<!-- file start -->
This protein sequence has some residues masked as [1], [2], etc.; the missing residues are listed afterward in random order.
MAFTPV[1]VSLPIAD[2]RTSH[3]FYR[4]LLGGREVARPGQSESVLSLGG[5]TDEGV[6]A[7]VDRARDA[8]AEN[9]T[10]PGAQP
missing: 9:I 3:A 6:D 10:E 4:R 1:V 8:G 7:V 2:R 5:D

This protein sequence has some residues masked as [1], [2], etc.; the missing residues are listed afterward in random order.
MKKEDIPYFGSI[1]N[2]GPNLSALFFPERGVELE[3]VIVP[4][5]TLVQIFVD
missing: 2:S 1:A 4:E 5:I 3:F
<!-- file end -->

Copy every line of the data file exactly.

This protein sequence has some residues masked as [1], [2], etc.; the missing residues are listed afterward in random order.
MAFTPV[1]VSLPIAD[2]RTSH[3]FYR[4]LLGGREVARPGQSESVLSLGG[5]TDEGV[6]A[7]VDRARDA[8]AEN[9]T[10]PGAQP
missing: 9:I 3:A 6:D 10:E 4:R 1:V 8:G 7:V 2:R 5:D

This protein sequence has some residues masked as [1], [2], etc.; the missing residues are listed afterward in random order.
MKKEDIPYFGSI[1]N[2]GPNLSALFFPERGVELE[3]VIVP[4][5]TLVQIFVD
missing: 2:S 1:A 4:E 5:I 3:F